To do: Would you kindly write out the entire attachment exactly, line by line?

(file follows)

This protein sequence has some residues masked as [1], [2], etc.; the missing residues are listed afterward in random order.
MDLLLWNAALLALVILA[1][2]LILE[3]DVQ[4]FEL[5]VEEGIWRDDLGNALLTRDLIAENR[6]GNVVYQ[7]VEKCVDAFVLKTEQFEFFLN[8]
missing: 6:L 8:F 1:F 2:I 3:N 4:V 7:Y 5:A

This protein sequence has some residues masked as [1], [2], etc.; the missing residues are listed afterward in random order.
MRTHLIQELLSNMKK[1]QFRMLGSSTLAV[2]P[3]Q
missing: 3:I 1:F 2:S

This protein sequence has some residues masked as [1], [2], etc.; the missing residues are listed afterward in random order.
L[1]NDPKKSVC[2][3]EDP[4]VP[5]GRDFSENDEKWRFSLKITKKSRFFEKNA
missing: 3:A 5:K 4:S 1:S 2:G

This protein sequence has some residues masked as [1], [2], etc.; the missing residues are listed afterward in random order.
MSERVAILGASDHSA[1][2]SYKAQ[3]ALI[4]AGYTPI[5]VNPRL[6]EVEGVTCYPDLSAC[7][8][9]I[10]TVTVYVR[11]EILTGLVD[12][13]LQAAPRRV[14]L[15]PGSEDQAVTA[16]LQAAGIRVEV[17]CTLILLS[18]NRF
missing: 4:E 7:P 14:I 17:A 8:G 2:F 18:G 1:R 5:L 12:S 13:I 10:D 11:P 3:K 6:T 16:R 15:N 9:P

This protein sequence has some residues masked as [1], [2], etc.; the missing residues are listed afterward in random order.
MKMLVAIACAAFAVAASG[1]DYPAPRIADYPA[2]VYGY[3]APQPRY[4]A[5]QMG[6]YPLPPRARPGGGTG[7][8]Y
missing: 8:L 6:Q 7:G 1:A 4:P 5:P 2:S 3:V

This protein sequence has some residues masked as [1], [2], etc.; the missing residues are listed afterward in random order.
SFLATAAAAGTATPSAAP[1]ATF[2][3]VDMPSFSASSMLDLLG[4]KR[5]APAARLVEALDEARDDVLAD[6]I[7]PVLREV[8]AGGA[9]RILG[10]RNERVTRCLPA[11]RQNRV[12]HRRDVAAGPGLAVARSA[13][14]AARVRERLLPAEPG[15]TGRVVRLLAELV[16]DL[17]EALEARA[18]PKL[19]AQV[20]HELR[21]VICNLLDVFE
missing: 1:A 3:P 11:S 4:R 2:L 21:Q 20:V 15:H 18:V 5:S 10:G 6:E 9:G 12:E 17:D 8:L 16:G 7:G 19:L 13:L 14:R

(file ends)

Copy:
This protein sequence has some residues masked as [1], [2], etc.; the missing residues are listed afterward in random order.
MDLLLWNAALLALVILA[1][2]LILE[3]DVQ[4]FEL[5]VEEGIWRDDLGNALLTRDLIAENR[6]GNVVYQ[7]VEKCVDAFVLKTEQFEFFLN[8]
missing: 6:L 8:F 1:F 2:I 3:N 4:V 7:Y 5:A

This protein sequence has some residues masked as [1], [2], etc.; the missing residues are listed afterward in random order.
MRTHLIQELLSNMKK[1]QFRMLGSSTLAV[2]P[3]Q
missing: 3:I 1:F 2:S

This protein sequence has some residues masked as [1], [2], etc.; the missing residues are listed afterward in random order.
L[1]NDPKKSVC[2][3]EDP[4]VP[5]GRDFSENDEKWRFSLKITKKSRFFEKNA
missing: 3:A 5:K 4:S 1:S 2:G

This protein sequence has some residues masked as [1], [2], etc.; the missing residues are listed afterward in random order.
MSERVAILGASDHSA[1][2]SYKAQ[3]ALI[4]AGYTPI[5]VNPRL[6]EVEGVTCYPDLSAC[7][8][9]I[10]TVTVYVR[11]EILTGLVD[12][13]LQAAPRRV[14]L[15]PGSEDQAVTA[16]LQAAGIRVEV[17]CTLILLS[18]NRF
missing: 4:E 7:P 14:I 17:A 8:G 2:F 18:G 1:R 5:L 12:S 13:I 10:D 11:P 3:K 6:T 16:R 15:N 9:P

This protein sequence has some residues masked as [1], [2], etc.; the missing residues are listed afterward in random order.
MKMLVAIACAAFAVAASG[1]DYPAPRIADYPA[2]VYGY[3]APQPRY[4]A[5]QMG[6]YPLPPRARPGGGTG[7][8]Y
missing: 8:L 6:Q 7:G 1:A 4:P 5:P 2:S 3:V

This protein sequence has some residues masked as [1], [2], etc.; the missing residues are listed afterward in random order.
SFLATAAAAGTATPSAAP[1]ATF[2][3]VDMPSFSASSMLDLLG[4]KR[5]APAARLVEALDEARDDVLAD[6]I[7]PVLREV[8]AGGA[9]RILG[10]RNERVTRCLPA[11]RQNRV[12]HRRDVAAGPGLAVARSA[13][14]AARVRERLLPAEPG[15]TGRVVRLLAELV[16]DL[17]EALEARA[18]PKL[19]AQV[20]HELR[21]VICNLLDVFE
missing: 1:A 3:P 11:S 4:R 2:L 21:Q 20:V 15:H 18:V 5:S 10:G 6:E 9:G 12:E 17:D 8:L 16:G 7:G 19:L 13:L 14:R